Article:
Where will Medicare costs go in 2017?
There are some variables under clients’ control that they can use to bring down their total Medicare costs
Nov 7, 2016 @ 1:57 pm
First of all, people are asking me where Medicare costs, specifically Part B premiums and Part B and D high-income surcharges, are going in 2017. While the final numbers are not released, we know that Medicare costs have been going up dramatically. The June Medicare Trustees Report projected that a 22% increase in Medicare B premiums is needed to balance the Medicare Part B trust fund in 2017.
That translates into the Medicare Part B premium that is $122 per month increasing to $149 in 2017. I’ve estimated what the impact will be across all income levels. The following is an estimate of where 2017 Medicare B premiums and Parts B and D income-related monthly adjustment amounts (IRMAA) will go if the 22% increase applies to Medicare beneficiaries across all Medicare modified adjusted gross income (MAGI) brackets.
While these figures do add up to significant dollars, they will pertain only to 30% of Medicare beneficiaries including high-income individuals, those newly enrolled in Medicare and people who are on Medicare but not yet taking Social Security — to name a few. The reason is the Medicare “hold-harmless” provision comes into play in the face of the flat Social Security COLA of 0.3% for 2017. Medicare premium increases cannot exceed a rise in Social Security benefits. We expect 70% of Medicare beneficiaries to be held harmless in 2017.
In the face of the Medicare hold-harmless provision, all other Medicare recipients will, by law, have to absorb the majority of the Medicare Part B cost increase for 2017. We encountered the same issue in 2015. That year, Congress intervened to dampen the massive cost-shifting but at the same time created a “kick the can” problem that we are still facing.
A logical question is what my clients can do to stave off the impact of these impending Medicare cost increases? The answer is some variables are under their control that they can change to bring down the total Medicare costs.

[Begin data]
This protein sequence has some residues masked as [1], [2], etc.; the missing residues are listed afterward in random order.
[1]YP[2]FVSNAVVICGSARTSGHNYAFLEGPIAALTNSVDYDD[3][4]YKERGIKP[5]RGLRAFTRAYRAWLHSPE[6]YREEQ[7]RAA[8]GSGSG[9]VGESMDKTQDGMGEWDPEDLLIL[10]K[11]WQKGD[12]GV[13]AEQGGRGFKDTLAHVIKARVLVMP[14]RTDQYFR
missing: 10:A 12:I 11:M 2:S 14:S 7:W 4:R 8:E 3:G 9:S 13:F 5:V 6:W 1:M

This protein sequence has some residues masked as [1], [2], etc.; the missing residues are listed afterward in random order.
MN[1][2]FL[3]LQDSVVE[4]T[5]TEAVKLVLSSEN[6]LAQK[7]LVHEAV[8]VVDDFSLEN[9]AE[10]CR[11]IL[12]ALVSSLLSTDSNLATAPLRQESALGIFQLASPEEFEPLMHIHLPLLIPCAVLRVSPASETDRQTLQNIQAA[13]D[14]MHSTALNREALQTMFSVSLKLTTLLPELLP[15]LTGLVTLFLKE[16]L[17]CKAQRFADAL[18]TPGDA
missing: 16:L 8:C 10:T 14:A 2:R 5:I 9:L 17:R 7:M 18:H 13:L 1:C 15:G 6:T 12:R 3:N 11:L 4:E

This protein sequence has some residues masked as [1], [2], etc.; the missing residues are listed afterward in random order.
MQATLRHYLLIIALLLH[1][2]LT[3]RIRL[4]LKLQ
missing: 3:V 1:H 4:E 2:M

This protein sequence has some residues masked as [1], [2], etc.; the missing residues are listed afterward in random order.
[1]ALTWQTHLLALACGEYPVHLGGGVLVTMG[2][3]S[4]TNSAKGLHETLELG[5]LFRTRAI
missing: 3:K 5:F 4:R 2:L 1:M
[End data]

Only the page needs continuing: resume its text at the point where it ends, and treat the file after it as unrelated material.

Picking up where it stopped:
|MEDICARE MAGI FILING SINGLE
|MEDICARE MAGI FILING JOINTLY
Notes: 2016 Medicare B premiums and B and D IRMAAs with 22% increase. MAGI = adjusted gross income + tax exempt interest in 2015. Source: Dr. Katy Votava
Have a Medicare checkup.
• Make sure that their Medicare coverages are the most cost-effective available. Your clients do not want to be part of the 90% to 95% of folks who overspend on Medicare and waste their hard-earned savings. Once the annual enrollment period window of opportunity closes on Dec. 7, most Medicare enrollees must wait until 2018 for new coverage.
Apply for reconsideration of 2017 Medicare Parts B and D high-income surcharges.
• It is critically important for people to review the Social Security IRMAA annual verification notice they will receive later in November that notifies them of their 2017 Medicare B premiums and Parts B and D IRMAA surcharges. It’s not uncommon for people to qualify for a decrease because their income drops to a lower bracket because of specific life-changing events. For example, if a person has stopped or reduced work resulting in a lower MAGI, they are eligible to apply for that lower-bracket premium.
• Since they are using a person’s tax return from 2015 to determine 2017 high-income surcharges, Social Security doesn’t know about life-changing events (unless the individual notifies the agency). Therefore, Therefore, If your clients have experienced a qualifying life-changing event that has created a MAGI reduction, they may be eligible to apply for an IRMAA decrease.
•The process to file for a modification is outlined in the Social Security Medicare IRMAA annual verification notice. Your clients can submit form SSA-44. In my experience, when people meet the criteria and pursue the matter on a timely basis, they will be successful in getting a reduction. A word to the wise is to keep a copy and get a dated stamped receipt of all materials filed at a Social Security Administration office.
Structure retirement income to maximize cash flow and minimize MAGI.
• Work with your customers to structure retirement income to maximize cash-flow sources that are not in future Medicare MAGI calculations. You may be able to blunt the impact of Medicare B and D IRMAA increases.
• I highly recommend that financial advisers incorporate Medicare costs in tax and retirement planning. A good place to start is to get a copy of your client’s tax return on an annual basis to get an idea of their MAGI.
• Examples of methods that are useful in maximizing retirement cash flow not included in Medicare’s MAGI calculation include health savings accounts, reverse mortgage proceeds, some cash-value life insurance and annuity proceeds.
Consequently, when you work with your clients on these strategies to reduce their Medicare cost burden, they may very well save more than projected Medicare B premiums and Part B and D IRMAAs in 2017 and beyond.